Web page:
Good menus now found in our fab re-establishing city will reference everywhere in the world you could think of. Chefs of Christchurch might soon start referencing our own Kiwi regions as well as the far-flung. Our wine is proudly known by district, and local regionality in dishes might next become more of a thing. It’s happened with paint colours, after all. We already have Bluff oysters and Kaikoura crayfish, but how about Dunsandel fennel-cakes or Oamaru Tiramisu? That has a certain ring. Or Puhoi blackberry cheesecake? We might ramp up the referencing of our own Otautahi neighbourhoods. Canterbury has some evocative place-names, whether in English or Maori; even French. Let’s get regionally specific with dishes!

Now our town is humming again and establishments are filling up with live music and clientele, it’s the places with creatively low lighting, quirky unexpected décor and high comfort levels that are drawing the diners. If lighting’s low enough in the bathrooms, we can indulge in thinking we look very fine, even in the wake of too much food and liquid. This is all part of our city’s re-boot; the trend toward creative, left-field ideas. It started in the immediate earthquake aftermath of 2010 and 2011 with seemingly random-themed large-scale art on buildings and in vacant lots.

Dining is all about feeling good, and increasingly, about marketing itself to all of our senses. Satisfaction is about the flavour of the sum, including colour, texture, saltiness, surprise and delight. Canterbury restauranteurs and chefs, we love that you’re not constrained by straitjacket foodie traditions. Stay experimental!

 



 

Hair today, gone tomorrow

Hair today, gone tomorrow


Now’s the time to give your hair a little consideration. We’re often told gorgeous hair is a matter of health and good diet, which makes sense.

Hair today, gone tomorrow

 

So foods high in good fats and proteins are the way forward. Salmon, chicken, cheeses, olive oil, avocados, nuts… all feed hair volume and gloss from within. Add at least one egg a day, plus one brazil nut, to be selenium-safe.
Then there’s the question of how to style your healthy hair for the fun days ahead, for Cup Day, and all the other seasonal dress-ups. Elaborate up-do, or a certain cut and stylised treatment?

As with dressing, retro looks are still conquering all, such as ‘80s rock-star perms, conferring luscious heads of curls, or the dead-straight and glossy, with the middle-part. Then there’s the kinked, balayaged ombre long-bob, fringed or not.
Two things are worth considering. The first is to make a hair appointment for the ideal time, so that you’ll look beautiful, no matter which style you choose.

The second is to play devil’s advocate with your tresses. Essentially this is the law of opposites. Be contrary. If your dress is very tailored or fitted, go loose, flowing and more natural on the hair front. Conversely, if you’re in a sharp-looking yet oversized double-breasted jacket (left swinging open), a close-groomed-cut and architectural sunglasses could look fab.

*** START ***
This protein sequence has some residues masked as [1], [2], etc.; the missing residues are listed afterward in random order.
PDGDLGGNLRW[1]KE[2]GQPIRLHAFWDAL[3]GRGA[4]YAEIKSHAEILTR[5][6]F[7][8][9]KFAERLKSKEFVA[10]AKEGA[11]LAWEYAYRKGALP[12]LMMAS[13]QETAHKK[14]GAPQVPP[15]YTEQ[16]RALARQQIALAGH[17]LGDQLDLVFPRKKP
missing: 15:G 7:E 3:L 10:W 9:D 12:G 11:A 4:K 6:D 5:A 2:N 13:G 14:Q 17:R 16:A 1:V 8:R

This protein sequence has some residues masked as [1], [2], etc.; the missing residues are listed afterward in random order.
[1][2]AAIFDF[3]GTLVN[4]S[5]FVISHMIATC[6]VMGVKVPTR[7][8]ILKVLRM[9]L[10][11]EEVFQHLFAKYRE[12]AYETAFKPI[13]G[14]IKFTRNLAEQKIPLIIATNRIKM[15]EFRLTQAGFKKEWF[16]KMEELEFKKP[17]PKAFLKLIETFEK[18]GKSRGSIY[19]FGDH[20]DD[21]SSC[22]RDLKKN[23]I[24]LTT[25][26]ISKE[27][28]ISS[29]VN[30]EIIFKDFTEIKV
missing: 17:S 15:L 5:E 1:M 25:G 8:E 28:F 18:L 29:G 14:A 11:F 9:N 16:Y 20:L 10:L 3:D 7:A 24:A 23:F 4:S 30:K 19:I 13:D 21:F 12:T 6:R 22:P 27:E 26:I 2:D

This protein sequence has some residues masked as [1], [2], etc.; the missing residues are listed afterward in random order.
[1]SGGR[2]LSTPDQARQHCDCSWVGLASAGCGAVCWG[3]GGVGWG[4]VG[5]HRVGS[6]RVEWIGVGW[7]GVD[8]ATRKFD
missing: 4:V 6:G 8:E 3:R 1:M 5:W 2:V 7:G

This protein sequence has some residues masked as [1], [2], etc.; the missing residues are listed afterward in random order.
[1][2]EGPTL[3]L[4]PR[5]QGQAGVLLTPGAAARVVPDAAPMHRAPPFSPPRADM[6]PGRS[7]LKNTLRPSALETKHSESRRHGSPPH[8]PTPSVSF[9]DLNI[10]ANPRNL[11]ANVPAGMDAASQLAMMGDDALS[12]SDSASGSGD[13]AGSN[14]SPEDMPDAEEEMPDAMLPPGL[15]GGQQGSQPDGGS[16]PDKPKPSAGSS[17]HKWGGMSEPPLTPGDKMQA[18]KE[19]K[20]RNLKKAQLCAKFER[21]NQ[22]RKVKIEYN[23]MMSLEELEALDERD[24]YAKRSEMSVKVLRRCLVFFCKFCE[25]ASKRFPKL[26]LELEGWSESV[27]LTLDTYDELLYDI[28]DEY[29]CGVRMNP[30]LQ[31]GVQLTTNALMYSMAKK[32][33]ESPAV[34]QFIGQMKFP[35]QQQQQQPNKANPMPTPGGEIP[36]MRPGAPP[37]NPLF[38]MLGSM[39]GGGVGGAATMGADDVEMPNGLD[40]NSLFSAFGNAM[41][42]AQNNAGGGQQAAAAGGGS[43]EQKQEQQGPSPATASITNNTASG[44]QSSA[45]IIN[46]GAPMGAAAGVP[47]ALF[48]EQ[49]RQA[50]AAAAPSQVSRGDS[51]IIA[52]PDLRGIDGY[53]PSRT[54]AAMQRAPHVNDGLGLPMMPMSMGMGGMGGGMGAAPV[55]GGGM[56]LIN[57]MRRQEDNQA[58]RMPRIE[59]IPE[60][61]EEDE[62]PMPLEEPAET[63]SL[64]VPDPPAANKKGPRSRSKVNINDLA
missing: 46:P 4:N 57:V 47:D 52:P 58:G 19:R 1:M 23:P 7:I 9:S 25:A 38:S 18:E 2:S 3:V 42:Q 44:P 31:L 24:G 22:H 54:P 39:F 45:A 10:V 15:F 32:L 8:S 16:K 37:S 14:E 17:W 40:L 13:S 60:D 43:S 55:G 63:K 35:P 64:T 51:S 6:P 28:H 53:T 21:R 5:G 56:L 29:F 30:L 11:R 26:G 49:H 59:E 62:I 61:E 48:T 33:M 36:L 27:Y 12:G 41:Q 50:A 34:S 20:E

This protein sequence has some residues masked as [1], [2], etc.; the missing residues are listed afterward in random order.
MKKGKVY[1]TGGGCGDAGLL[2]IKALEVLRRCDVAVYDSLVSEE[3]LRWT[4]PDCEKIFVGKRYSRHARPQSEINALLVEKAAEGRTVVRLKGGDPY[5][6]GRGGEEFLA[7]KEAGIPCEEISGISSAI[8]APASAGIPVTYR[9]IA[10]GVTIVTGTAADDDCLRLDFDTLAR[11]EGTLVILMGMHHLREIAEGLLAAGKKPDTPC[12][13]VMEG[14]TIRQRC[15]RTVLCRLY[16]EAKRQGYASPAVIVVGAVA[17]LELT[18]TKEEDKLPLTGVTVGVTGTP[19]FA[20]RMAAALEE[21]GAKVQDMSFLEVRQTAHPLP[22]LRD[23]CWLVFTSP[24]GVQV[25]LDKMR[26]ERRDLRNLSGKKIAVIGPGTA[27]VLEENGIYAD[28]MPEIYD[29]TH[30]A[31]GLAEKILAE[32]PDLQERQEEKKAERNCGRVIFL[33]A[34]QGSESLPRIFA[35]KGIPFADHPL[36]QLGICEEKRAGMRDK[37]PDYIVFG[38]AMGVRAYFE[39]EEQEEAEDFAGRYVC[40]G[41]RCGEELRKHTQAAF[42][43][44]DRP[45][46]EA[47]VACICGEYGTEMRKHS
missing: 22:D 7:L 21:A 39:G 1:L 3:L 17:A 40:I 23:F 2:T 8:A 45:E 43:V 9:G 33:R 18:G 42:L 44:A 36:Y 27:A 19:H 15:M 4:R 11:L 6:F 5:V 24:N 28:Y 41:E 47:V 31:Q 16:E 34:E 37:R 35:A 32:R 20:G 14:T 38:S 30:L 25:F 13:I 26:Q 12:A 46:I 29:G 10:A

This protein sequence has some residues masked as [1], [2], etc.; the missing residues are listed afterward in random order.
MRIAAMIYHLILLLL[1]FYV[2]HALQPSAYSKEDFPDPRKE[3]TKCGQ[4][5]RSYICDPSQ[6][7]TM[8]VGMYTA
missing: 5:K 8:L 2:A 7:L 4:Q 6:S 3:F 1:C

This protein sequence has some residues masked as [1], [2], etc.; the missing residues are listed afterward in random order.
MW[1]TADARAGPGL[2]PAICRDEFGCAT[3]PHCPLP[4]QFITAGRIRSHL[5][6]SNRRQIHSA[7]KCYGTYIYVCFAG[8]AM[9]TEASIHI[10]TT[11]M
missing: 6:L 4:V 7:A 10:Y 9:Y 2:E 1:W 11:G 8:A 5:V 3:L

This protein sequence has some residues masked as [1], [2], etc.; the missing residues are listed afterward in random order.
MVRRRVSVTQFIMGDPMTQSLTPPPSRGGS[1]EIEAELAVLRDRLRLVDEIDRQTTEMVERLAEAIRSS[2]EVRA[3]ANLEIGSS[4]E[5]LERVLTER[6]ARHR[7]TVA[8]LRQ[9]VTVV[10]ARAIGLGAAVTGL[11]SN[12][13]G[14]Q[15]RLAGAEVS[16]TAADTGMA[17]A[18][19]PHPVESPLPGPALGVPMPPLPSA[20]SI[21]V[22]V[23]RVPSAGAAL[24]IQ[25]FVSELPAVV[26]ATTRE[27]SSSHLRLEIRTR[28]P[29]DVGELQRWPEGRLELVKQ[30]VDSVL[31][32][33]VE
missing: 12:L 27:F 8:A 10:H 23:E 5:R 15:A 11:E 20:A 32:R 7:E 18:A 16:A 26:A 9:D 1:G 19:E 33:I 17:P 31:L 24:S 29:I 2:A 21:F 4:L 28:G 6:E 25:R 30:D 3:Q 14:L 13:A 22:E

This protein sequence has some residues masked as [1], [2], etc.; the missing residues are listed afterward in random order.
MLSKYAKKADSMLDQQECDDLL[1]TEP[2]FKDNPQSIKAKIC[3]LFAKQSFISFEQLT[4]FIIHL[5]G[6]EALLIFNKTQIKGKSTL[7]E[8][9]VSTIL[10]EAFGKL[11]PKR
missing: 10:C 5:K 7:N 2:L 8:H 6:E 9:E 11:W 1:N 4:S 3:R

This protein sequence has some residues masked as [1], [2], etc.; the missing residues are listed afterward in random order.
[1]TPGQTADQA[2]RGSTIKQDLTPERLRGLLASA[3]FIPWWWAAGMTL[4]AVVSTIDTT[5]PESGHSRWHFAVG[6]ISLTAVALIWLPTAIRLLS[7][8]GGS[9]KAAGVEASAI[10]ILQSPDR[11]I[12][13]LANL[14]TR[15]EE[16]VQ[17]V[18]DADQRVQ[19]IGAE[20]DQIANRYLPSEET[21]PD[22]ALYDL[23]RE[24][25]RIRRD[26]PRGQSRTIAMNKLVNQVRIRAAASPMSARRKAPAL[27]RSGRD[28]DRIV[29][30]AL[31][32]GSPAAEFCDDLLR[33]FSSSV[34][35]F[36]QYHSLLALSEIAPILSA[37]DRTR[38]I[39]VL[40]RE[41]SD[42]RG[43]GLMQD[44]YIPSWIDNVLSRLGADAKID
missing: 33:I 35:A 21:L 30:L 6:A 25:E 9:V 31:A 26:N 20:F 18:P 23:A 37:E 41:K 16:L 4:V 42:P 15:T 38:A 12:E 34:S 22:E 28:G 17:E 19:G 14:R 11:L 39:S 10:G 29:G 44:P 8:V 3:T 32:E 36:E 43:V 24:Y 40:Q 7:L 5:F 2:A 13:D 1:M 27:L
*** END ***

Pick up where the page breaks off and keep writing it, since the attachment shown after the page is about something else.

If a hat or fascinator is in the mix, take it to the hairdresser and, a tad of back-combing later, your best look will materialise.

 



 

Maxed Out

Maxed Out


Change is afoot in the zeitgeist. People used to be afraid of dressing-up too much and err on the side of caution. When in doubt of the dress-code, they’d default-dress in black.

 

Maxed Out
MBFWA 18 STREET STYLE TUESDAY

 

But, for Cup and Show week, plus spring in general, it’s a case of new city, new attitude! A great dress for this mantra is the maxi. Roll out the red carpet. This is the dress that commits. It’s a show of strength and says you’re not afraid to be elegant. Wearing a maxi, particularly one that colourfully sports a large-scale print, is a fab brand of fearlessness.

 

The maxi dress is a freedom-fighter; a spirit-lifter. In a hue-rich incarnation, the maxi doesn’t require much else. Wearing one shows that you were probably born since the ‘70s. Or, if you remember the maxi the first time around, that the memories are good. It’s a flattering silhouette that’s circumnavigated the globe, outlasting trends. And right now it seems perfect.

Fashion these days abounds in options. You can either rock the almost-maxi and flash some ankle and gorgeous shoes, or wear stilts and cover the evidence in fabric. You can opt for tier-or-ruffle dressing (for instance, see Trelise Cooper’s, Kate Sylvester’s or Maggie Marilyn’s new season dresses for inspiration) or go sleek and body-con. The maxi might have sheer panels of skirting, or a low back, or have one shoulder down. All are beautiful, indie ways of living in a more glamorous universe.